14. 14. The Estates General • Some agreements were met – the need for the constitution – the lifting of the internal trade barriers – liberty of press • However: Disagreements were plentiful. - Taxation privileges - Voting problems • Problem: King Louis failed to present himself as a leader – only weakly supporting the first 2 estates.
  15. 15. The Tennis Court Oath • The third estate met up at a tennis court in Versailles after King Louis locked their old meeting place – and overturned their decisions, together with some liberal nobles/ clergy • Formed the National Assembly – Count Mirabeaus • They vowed not to disperse until a constitutional reform had been reached.
  16. 16. The Storming of the Bastille • The event at the Tennis Court consumed the nation • Created enthusiasm and support • Also inducing fear • A newspaper created by Jean Paul Marat began stirring fear and ideas of revolution among the people – noted that the king might try to break up the assembly • July the 14th – The Storming of the Bastille • Started a wave of revolution stretching to the countryside – rioting, looting grew – tax collectors, landlords, elite had to flee • On August 4 – National Constituent Assembly abolished Feudalism • Rise of the radical Sans Cullotes
  17. 17. The August Decrees • Rights for Peasants and Farmers • No more unpaid work – repairing roads • No more taxing during harvest season • No more compulsory services • No more of the church collecting money from the people
  18. 18. The Declaration of the Rights of Man • Replacing the Ancien regime with a system of equality, freedom of speech, sovereignty and representative government • Liberty/ Security to their properties • Imprisonment without trial banned • Taxation based upon people’s wealth • No individual group or person can make decisions that affect the people • The king and the Queen was practically forced to return to Paris – and ‘imprisoned’ there – had to formally accept the reforms
  19. 19. The Counter Revolutionaries • The King/ the Royal Family • The High Nobility/ Clergy • The Foreign power – fear that the same may happen in their countries eg. Austria • The lower classes who supported the Catholic church • They couldn’t regain control: different aims between the moderate and the radical – one may support the ancien regime, the other may only feel that the current revolution was out of hand • Looked to the king for leadership – found none.
  20. 20. The problems among the revolutionaries • Different aims between the different classes
  21. 21. 1790 – The Civil Constitution • At first the opposition to the church limited to abolishment of taxes rights • The Civil Constitutions arose 1. Bishops/ Archbishops are to be appointed through election, not by the pope 2. Reduction of bishoprics – districts controlled by the bishops 3. Abolish some of the church’s offices 4. Clergy roles limited to religion 5. Clergy to be paid by the church 6. Clergy to sign an oath of loyalty to the constitution • THIS WAS WAR FOR THE POPE • Divided the French People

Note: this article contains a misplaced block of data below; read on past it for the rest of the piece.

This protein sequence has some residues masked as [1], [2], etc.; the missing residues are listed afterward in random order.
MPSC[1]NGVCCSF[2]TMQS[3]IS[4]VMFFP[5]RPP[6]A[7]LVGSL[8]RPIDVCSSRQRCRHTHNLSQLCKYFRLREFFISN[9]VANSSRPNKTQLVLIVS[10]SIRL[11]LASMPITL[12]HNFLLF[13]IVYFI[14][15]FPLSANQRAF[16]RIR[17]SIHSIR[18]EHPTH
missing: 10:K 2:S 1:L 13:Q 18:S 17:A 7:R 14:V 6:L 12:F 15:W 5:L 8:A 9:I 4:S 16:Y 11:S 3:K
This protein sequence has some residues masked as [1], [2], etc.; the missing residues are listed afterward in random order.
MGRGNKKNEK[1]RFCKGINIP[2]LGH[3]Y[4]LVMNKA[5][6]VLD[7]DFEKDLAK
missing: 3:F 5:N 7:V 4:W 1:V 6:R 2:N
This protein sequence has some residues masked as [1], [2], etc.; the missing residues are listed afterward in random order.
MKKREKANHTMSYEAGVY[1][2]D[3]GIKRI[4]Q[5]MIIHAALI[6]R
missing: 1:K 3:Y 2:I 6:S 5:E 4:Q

22. 22. The Development of until 1791 – How did it get so violent? • Although before 1789 – things were going well – The August Decrees – practical development that would’ve satisfied many of the population • 1790 – The Civil Constitution was passed – A violent gestures against the church – the condemnation from the pope led to violent reaction from the peasants • 1791 – The Flight to Verannes – The was now deemed not trustworthy.
  23. 23. 1791 – 1799: Rise of the Radicals • 1791: Popular pressure forced the National Assembly to set up an election which led to the establishment of the National Convention • The National Convention was dominated by the Jacobins – a radical group led by Maximilien Robespierre
  24. 24. The problems in France at the time • Economic Problems • War with other nations • Rise of the Radicals – the political issues and the start of the Reign of Terror
  25. 25. Economic issues • Economic problems were not solved • Farmers hoarding their grains • People lost faith in the currency – Assignants became worthless • Middle class became the new nobility – they could buy land seized from the nobles • Lack of laws/ administrative offices – no taxes could be collected • The war was very expensive • The revolutionaries were still fighting – between the moderates and the radicals
  26. 26. War/ violence • At the time: Austria and Prussia were very much against the revolution – a lot of the émigrés had been drumming up supports in these countries • In 1792 – The National Assembly declared war against Austria • The Duke of Brunswick of Austrian and Prussian force together with Britain and Holland formed an anti-revolutionary alliance. • Cases 0v violent arrests made by the Jacobins against the accused Counter-revolutionaries • Count Carnot introduced conscriptions which increased the SIZE OF THE French army from 650000 to 1.5 million allowing them to win against Prussia in 1792 • However prussia put up a great fight and cases of generals committing treasons – led to the weakening of the beliefs in the government.